Activists and Prime Minister Tony Blair have hailed the final passing of a law which will protect gays and lesbians from discrimination in the UK.
Gay Right group Stonewall says that it “is delighted” at the House of Lords vote late last night to introduce new protections against discrimination for gay people.
Peers voted by 168 votes to 122 in support of regulations, part of the new Equality Act, which will now be introduced on 30 April. The regulations will make it unlawful to discriminate against lesbian and gay people in the provision of services ranging from healthcare to hotel rooms.
Ben Summerskill, Stonewall chief executive, said that, “We’re delighted that peers have supported equality for lesbian and gay people so decisively.”
Referring to last-minute protests by religious and conservative groups outside Parliament on Wednesday, which aimed to scupper the passing of the laws, Summerskill said that, “The vituperative and well-funded campaign to oppose these much-needed protections reached appalling depths of unpleasantness, as seen in Parliament Square yesterday when small children of six, seven and eight were coerced into waving anti-gay placards. It has been a stark reminder of how much prejudice still exists in Britain and further evidence of the need for these new protections.”
Peter Tatchell of the gay rights group OutRage! described the protest as “a dishonourable protest in support of a dishonourable cause – homophobic discrimination.”
“We look forward to the implementation of the regulations. They will make a real difference to the lives of millions of lesbian and gay people in this country,” said Summerskill.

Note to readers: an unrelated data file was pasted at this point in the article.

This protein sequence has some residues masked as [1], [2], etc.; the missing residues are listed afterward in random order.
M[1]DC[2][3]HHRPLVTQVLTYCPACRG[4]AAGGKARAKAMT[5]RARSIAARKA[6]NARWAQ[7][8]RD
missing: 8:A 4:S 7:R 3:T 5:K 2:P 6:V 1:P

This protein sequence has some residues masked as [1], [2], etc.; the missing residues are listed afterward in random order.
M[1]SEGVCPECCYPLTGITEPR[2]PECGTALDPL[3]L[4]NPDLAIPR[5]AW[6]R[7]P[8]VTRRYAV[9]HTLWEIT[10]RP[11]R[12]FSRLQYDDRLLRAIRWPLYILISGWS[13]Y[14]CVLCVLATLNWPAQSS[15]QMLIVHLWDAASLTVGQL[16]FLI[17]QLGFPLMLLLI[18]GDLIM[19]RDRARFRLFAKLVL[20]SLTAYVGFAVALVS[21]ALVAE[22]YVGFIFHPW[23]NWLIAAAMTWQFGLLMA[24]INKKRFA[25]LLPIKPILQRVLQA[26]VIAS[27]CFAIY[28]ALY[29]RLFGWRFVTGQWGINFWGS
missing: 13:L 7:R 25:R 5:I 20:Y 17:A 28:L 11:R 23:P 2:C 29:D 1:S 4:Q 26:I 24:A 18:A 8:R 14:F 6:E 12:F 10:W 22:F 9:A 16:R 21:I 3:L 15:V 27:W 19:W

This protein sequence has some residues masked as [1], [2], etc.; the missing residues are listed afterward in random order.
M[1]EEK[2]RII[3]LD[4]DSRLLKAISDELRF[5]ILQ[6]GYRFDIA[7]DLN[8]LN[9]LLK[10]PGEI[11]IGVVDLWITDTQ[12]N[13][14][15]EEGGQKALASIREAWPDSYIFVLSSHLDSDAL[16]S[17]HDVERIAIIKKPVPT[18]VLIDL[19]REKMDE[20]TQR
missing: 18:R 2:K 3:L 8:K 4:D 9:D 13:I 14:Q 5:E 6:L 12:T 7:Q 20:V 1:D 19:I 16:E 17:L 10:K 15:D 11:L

The Equality Act (Sexual Orientation) Regulations 2007 make it unlawful to discriminate in the provision of goods, facilities and services on grounds of sexual orientation. Adoption agencies are exempt from the regulations until December 2008.
Speaking at a dinner held by Stonewall in London on Thursday Prime Minister Tony Blair said that he was “immensely proud” of progress made in granting equal rights to gays and lesbians in the UK.
“..what has happened is that the culture of the country has changed in a definable way as a result of it [pro-gay legislation]. The change in the culture and the civilising effect of it has gone far greater than the gay and lesbian community. …by taking a stand on these issues and by removing prejudice and discrimination, and by enabling people to stand proud as what they are, it has had an impact that I think is far more profound in the way the country thinks about itself,” said Blair.
He added that, “If you allow discrimination to fester, that is a complete rejection of that modernising and civilising notion.”